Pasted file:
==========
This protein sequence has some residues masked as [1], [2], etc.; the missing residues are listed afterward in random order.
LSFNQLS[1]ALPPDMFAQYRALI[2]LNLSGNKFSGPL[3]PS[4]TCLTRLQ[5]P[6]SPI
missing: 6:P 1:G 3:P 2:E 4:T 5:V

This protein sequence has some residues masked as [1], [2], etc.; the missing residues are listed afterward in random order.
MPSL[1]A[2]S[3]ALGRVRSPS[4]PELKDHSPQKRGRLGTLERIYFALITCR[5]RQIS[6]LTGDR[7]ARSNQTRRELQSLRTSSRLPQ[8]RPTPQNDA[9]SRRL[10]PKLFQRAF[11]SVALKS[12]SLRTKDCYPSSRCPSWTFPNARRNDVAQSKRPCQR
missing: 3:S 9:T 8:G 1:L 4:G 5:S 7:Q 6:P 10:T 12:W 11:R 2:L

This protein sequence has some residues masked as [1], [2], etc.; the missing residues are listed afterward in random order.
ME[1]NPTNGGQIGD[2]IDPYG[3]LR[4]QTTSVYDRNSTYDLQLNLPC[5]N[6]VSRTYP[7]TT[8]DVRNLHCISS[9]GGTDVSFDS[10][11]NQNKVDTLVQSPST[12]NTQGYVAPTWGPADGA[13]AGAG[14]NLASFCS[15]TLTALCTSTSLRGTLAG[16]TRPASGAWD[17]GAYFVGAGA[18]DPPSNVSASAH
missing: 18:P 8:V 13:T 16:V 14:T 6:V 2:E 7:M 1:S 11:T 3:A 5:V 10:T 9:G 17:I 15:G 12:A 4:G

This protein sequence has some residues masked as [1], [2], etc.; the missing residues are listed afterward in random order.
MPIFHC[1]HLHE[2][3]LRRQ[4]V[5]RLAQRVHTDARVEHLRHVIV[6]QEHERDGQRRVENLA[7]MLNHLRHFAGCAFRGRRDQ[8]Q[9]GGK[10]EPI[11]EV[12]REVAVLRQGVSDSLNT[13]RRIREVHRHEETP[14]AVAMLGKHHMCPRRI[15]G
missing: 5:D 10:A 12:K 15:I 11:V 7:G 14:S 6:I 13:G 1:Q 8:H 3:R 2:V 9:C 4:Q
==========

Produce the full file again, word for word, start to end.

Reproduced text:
This protein sequence has some residues masked as [1], [2], etc.; the missing residues are listed afterward in random order.
LSFNQLS[1]ALPPDMFAQYRALI[2]LNLSGNKFSGPL[3]PS[4]TCLTRLQ[5]P[6]SPI
missing: 6:P 1:G 3:P 2:E 4:T 5:V

This protein sequence has some residues masked as [1], [2], etc.; the missing residues are listed afterward in random order.
MPSL[1]A[2]S[3]ALGRVRSPS[4]PELKDHSPQKRGRLGTLERIYFALITCR[5]RQIS[6]LTGDR[7]ARSNQTRRELQSLRTSSRLPQ[8]RPTPQNDA[9]SRRL[10]PKLFQRAF[11]SVALKS[12]SLRTKDCYPSSRCPSWTFPNARRNDVAQSKRPCQR
missing: 3:S 9:T 8:G 1:L 4:G 5:S 7:Q 6:P 10:T 12:W 11:R 2:L

This protein sequence has some residues masked as [1], [2], etc.; the missing residues are listed afterward in random order.
ME[1]NPTNGGQIGD[2]IDPYG[3]LR[4]QTTSVYDRNSTYDLQLNLPC[5]N[6]VSRTYP[7]TT[8]DVRNLHCISS[9]GGTDVSFDS[10][11]NQNKVDTLVQSPST[12]NTQGYVAPTWGPADGA[13]AGAG[14]NLASFCS[15]TLTALCTSTSLRGTLAG[16]TRPASGAWD[17]GAYFVGAGA[18]DPPSNVSASAH
missing: 18:P 8:V 13:T 16:V 14:T 6:V 2:E 7:M 1:S 11:T 3:A 5:V 10:T 9:G 17:I 15:G 12:A 4:G

This protein sequence has some residues masked as [1], [2], etc.; the missing residues are listed afterward in random order.
MPIFHC[1]HLHE[2][3]LRRQ[4]V[5]RLAQRVHTDARVEHLRHVIV[6]QEHERDGQRRVENLA[7]MLNHLRHFAGCAFRGRRDQ[8]Q[9]GGK[10]EPI[11]EV[12]REVAVLRQGVSDSLNT[13]RRIREVHRHEETP[14]AVAMLGKHHMCPRRI[15]G
missing: 5:D 10:A 12:K 15:I 11:V 7:G 14:S 6:I 13:G 1:Q 8:H 3:R 2:V 9:C 4:Q